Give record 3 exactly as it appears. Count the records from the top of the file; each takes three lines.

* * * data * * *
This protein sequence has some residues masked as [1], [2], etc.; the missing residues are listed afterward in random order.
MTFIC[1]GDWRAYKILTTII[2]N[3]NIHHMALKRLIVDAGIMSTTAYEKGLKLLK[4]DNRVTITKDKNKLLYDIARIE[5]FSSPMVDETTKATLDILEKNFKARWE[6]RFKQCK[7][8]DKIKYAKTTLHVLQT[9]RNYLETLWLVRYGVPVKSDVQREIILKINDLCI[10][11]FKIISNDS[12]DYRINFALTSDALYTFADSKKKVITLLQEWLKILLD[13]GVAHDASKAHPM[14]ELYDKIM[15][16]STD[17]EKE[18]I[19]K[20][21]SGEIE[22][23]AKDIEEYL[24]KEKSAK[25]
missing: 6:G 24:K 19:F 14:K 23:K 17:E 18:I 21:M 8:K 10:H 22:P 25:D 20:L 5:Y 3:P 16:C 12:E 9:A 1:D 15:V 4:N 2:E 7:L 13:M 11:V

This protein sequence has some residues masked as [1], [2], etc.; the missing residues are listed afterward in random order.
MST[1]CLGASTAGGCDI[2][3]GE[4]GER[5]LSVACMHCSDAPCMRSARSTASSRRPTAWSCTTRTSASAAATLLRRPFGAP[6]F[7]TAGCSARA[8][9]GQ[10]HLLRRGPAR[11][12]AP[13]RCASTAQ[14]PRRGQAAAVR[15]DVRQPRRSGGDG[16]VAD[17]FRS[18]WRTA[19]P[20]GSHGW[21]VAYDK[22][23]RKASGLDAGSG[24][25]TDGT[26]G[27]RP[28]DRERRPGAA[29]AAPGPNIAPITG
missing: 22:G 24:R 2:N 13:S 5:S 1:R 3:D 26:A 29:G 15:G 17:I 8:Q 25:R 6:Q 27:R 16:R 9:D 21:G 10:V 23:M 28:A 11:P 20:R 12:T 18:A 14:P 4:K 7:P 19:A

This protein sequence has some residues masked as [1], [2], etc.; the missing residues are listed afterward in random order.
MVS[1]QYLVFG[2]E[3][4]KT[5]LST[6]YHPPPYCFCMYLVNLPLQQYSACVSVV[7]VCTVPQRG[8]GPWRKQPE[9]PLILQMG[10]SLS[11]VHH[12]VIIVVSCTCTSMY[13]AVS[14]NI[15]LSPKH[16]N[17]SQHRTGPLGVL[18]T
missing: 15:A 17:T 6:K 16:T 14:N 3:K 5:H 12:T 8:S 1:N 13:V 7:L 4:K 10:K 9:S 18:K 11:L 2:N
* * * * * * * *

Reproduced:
This protein sequence has some residues masked as [1], [2], etc.; the missing residues are listed afterward in random order.
MVS[1]QYLVFG[2]E[3][4]KT[5]LST[6]YHPPPYCFCMYLVNLPLQQYSACVSVV[7]VCTVPQRG[8]GPWRKQPE[9]PLILQMG[10]SLS[11]VHH[12]VIIVVSCTCTSMY[13]AVS[14]NI[15]LSPKH[16]N[17]SQHRTGPLGVL[18]T
missing: 15:A 17:T 6:K 16:T 14:N 3:K 5:H 12:T 8:S 1:N 13:V 7:L 4:K 10:K 9:S 18:K 11:L 2:N